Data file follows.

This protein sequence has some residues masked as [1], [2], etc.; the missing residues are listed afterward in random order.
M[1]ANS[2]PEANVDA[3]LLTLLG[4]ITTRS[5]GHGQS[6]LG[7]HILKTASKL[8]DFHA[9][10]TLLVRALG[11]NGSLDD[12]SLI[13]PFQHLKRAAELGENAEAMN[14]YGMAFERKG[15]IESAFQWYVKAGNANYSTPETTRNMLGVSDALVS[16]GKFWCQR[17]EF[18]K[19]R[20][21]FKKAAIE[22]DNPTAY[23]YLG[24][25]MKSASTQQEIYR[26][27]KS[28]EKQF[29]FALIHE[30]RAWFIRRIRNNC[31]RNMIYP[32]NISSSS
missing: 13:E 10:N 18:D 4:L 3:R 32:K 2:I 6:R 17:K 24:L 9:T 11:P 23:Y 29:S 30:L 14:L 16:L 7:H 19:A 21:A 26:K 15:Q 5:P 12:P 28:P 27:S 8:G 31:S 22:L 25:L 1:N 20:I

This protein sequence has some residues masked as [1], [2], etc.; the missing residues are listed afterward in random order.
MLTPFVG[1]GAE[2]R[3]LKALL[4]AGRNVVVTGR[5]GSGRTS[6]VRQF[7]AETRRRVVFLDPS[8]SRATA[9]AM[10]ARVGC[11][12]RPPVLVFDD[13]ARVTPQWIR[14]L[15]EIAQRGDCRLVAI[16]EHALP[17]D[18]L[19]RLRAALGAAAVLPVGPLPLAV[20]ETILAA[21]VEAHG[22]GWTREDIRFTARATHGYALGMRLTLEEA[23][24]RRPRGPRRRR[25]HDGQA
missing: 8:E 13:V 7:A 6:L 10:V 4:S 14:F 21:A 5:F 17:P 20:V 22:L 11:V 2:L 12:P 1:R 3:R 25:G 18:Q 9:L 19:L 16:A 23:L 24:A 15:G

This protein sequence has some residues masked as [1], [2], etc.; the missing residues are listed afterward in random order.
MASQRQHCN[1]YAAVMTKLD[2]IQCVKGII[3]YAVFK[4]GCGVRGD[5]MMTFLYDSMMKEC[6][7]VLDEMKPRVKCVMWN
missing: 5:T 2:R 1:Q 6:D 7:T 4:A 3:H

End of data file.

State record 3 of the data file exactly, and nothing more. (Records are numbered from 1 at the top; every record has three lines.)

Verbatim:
This protein sequence has some residues masked as [1], [2], etc.; the missing residues are listed afterward in random order.
MASQRQHCN[1]YAAVMTKLD[2]IQCVKGII[3]YAVFK[4]GCGVRGD[5]MMTFLYDSMMKEC[6][7]VLDEMKPRVKCVMWN
missing: 5:T 2:R 1:Q 6:D 7:T 4:A 3:H